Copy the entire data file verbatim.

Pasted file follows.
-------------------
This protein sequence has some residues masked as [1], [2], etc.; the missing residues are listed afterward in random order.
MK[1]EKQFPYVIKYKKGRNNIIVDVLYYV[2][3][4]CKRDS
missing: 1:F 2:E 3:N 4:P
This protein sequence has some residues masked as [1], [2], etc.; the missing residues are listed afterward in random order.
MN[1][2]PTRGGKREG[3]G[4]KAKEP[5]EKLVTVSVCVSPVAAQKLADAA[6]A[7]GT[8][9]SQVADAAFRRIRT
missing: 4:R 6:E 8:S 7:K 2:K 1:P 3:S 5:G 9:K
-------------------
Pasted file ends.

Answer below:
This protein sequence has some residues masked as [1], [2], etc.; the missing residues are listed afterward in random order.
MK[1]EKQFPYVIKYKKGRNNIIVDVLYYV[2][3][4]CKRDS
missing: 1:F 2:E 3:N 4:P
This protein sequence has some residues masked as [1], [2], etc.; the missing residues are listed afterward in random order.
MN[1][2]PTRGGKREG[3]G[4]KAKEP[5]EKLVTVSVCVSPVAAQKLADAA[6]A[7]GT[8][9]SQVADAAFRRIRT
missing: 4:R 6:E 8:S 7:K 2:K 1:P 3:S 5:G 9:K